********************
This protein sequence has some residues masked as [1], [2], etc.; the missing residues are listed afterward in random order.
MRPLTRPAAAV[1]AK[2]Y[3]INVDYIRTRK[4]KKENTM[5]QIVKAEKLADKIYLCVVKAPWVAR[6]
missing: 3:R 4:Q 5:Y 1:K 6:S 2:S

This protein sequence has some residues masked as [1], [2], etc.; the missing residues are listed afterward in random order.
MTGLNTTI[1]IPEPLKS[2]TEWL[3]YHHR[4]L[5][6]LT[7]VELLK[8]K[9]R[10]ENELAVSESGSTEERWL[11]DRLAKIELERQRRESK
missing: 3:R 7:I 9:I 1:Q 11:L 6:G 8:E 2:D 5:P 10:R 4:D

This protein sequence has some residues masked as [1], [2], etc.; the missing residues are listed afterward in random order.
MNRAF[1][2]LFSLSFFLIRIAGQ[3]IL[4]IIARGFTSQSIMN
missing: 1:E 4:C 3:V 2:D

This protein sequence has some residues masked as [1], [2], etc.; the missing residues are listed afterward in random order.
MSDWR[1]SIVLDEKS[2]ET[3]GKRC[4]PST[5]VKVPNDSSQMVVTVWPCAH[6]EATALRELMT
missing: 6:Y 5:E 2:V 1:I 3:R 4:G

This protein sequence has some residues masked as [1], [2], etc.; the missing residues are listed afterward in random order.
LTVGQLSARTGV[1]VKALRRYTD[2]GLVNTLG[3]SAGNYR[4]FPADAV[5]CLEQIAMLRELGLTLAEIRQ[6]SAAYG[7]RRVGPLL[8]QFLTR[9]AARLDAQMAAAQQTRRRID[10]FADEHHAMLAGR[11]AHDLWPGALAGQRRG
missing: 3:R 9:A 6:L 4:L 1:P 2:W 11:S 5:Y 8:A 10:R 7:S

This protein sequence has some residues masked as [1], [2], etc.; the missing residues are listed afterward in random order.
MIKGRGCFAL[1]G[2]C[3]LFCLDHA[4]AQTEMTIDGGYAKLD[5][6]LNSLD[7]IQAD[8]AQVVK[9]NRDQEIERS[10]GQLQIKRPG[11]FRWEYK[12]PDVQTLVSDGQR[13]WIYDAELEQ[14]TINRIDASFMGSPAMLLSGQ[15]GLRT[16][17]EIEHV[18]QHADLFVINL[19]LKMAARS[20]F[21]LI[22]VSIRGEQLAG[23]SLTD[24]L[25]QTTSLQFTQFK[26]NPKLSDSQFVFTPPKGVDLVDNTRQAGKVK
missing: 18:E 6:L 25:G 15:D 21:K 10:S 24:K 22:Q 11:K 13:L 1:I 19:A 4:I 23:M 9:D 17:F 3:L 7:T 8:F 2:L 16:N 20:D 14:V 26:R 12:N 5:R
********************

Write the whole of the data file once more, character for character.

This protein sequence has some residues masked as [1], [2], etc.; the missing residues are listed afterward in random order.
MRPLTRPAAAV[1]AK[2]Y[3]INVDYIRTRK[4]KKENTM[5]QIVKAEKLADKIYLCVVKAPWVAR[6]
missing: 3:R 4:Q 5:Y 1:K 6:S 2:S

This protein sequence has some residues masked as [1], [2], etc.; the missing residues are listed afterward in random order.
MTGLNTTI[1]IPEPLKS[2]TEWL[3]YHHR[4]L[5][6]LT[7]VELLK[8]K[9]R[10]ENELAVSESGSTEERWL[11]DRLAKIELERQRRESK
missing: 3:R 7:I 9:I 1:Q 11:L 6:G 8:E 2:D 5:P 10:R 4:D

This protein sequence has some residues masked as [1], [2], etc.; the missing residues are listed afterward in random order.
MNRAF[1][2]LFSLSFFLIRIAGQ[3]IL[4]IIARGFTSQSIMN
missing: 1:E 4:C 3:V 2:D

This protein sequence has some residues masked as [1], [2], etc.; the missing residues are listed afterward in random order.
MSDWR[1]SIVLDEKS[2]ET[3]GKRC[4]PST[5]VKVPNDSSQMVVTVWPCAH[6]EATALRELMT
missing: 6:Y 5:E 2:V 1:I 3:R 4:G

This protein sequence has some residues masked as [1], [2], etc.; the missing residues are listed afterward in random order.
LTVGQLSARTGV[1]VKALRRYTD[2]GLVNTLG[3]SAGNYR[4]FPADAV[5]CLEQIAMLRELGLTLAEIRQ[6]SAAYG[7]RRVGPLL[8]QFLTR[9]AARLDAQMAAAQQTRRRID[10]FADEHHAMLAGR[11]AHDLWPGALAGQRRG
missing: 3:R 9:A 6:L 4:L 1:P 2:W 11:S 5:Y 8:A 10:R 7:S

This protein sequence has some residues masked as [1], [2], etc.; the missing residues are listed afterward in random order.
MIKGRGCFAL[1]G[2]C[3]LFCLDHA[4]AQTEMTIDGGYAKLD[5][6]LNSLD[7]IQAD[8]AQVVK[9]NRDQEIERS[10]GQLQIKRPG[11]FRWEYK[12]PDVQTLVSDGQR[13]WIYDAELEQ[14]TINRIDASFMGSPAMLLSGQ[15]GLRT[16][17]EIEHV[18]QHADLFVINL[19]LKMAARS[20]F[21]LI[22]VSIRGEQLAG[23]SLTD[24]L[25]QTTSLQFTQFK[26]NPKLSDSQFVFTPPKGVDLVDNTRQAGKVK
missing: 18:E 6:L 25:G 15:D 21:K 10:S 24:K 22:Q 11:K 13:L 1:I 19:A 4:I 23:M 9:D 17:F 3:L 7:T 8:F 2:L 16:N 20:D 14:V 26:R 12:N 5:R